Jeff Fairburn has been sacked (or ‘asked to resign’) for taking a ludicrous bonus by the company that gave him said ludicrous bonus.
He is the target of public scrutiny, rightly, because a pay packet of £100m is absurd at any time, let alone in the midst of a housing crisis.
His response was mealy-mouthed as criticism grew – a lot of which may have died down had he just acknowledged that not only would the issue not go away, but people had a right to be offended by it.
Few if any of you reading this Briefing will be able to contemplate earning tens of millions in their lifetime, let alone what is turning into a £75m golden handshake (he volunteered a £25m cut).
But how much of this is due to greed and how much is due to Britain’s boardroom culture – particularly among the listed volume housebuilders?
From reports of faulty homes and the ground rent scandal, to corruption allegations and the sector’s response to Grenfell, the public’s trust in the housing sector appears to be at a low ebb.
This is at a time when housing providers who benefit from public incentives like Help to Buy are under pressure to deliver increased volumes, yet still seem unable to make a significant dent in the nationwide shortage.
While this isn’t necessarily the fault of housebuilders, it doesn’t play well with the general public.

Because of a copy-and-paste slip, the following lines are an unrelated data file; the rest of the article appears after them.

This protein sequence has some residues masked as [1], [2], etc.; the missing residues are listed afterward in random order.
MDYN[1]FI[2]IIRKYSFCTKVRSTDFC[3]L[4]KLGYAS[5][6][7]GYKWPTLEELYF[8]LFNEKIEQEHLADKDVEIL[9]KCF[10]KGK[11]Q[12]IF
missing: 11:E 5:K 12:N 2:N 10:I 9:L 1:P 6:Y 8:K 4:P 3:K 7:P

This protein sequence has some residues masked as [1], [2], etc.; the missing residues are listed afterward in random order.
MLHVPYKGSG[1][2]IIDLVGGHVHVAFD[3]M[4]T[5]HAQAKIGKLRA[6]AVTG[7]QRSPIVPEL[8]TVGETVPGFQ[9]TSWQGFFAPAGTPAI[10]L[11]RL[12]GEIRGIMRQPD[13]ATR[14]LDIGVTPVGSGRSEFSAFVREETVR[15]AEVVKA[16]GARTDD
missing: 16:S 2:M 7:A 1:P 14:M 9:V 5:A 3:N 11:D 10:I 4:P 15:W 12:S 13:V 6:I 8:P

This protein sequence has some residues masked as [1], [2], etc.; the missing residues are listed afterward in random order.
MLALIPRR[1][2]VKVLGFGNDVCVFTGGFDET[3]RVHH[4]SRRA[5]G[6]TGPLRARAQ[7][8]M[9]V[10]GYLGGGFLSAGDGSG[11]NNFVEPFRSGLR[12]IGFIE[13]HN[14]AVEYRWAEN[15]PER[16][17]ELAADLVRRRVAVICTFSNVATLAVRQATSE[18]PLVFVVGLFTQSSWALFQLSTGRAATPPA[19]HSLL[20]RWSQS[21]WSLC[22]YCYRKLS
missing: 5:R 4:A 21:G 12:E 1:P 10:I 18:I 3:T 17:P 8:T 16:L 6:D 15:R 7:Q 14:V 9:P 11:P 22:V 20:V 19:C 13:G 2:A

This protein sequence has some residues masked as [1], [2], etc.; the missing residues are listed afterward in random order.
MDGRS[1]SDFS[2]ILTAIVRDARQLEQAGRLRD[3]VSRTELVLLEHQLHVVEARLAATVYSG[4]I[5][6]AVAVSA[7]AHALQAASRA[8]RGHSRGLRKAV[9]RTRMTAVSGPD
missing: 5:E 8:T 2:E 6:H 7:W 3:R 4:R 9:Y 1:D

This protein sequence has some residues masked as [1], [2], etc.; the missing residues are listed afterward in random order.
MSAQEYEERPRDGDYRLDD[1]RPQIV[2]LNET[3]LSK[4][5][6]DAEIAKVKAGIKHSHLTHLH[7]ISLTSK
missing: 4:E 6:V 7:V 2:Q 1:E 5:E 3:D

It also lends weight not only to the need for more local authority / housing association building, but also to the build-to-rent sector, which is increasingly sophisticated and marketing itself to people put off homeownership.
The image of a man receiving this amount of money for hitting targets set by his board jars with the need to create a new housing story, where having rich parents or giving up avocado on toast seem to be the only ways for most people to afford a house.
Persimmon comes out of this badly, due in no small part to the way it has handled everything since it set the 2012 incentive plan behind Mr Fairburn’s bonus.
Blame can be widely attributed, from the people who signed off on this plan to the media ‘handler’ who interrupted a BBC reporter’s question to Mr Fairburn about the bonus (which seems to have been the final nail in his coffin).
Housing matters. Infrastructure matters. If you want to be a CEO of a company in the built environment, not only should you be prepared for public scrutiny, but the board around you should be too.
The people running these businesses that are responsible for putting roofs over people’s heads (or not, as the case may be) have a moral responsibility to do the right thing, and that means setting appropriate parameters on payment against performance.
Jeff Fairburn is entitled to a bonus and some of the opprobrium coming his way is less about the bonus and more about his impression of a cat that got the cream.
But when homelessness is rife, when people can’t afford mortgages, when building rates fall short despite government stoking demand (and profits) with Help to Buy, the leaders of these businesses must come under greater scrutiny.
A decade ago, major housebuilders including Persimmon were struggling as the global financial crash took its toll. In the first six months of this year, Persimmon made £516m.
The market is cyclical. Persimmon needs to remember how to both win and lose gracefully.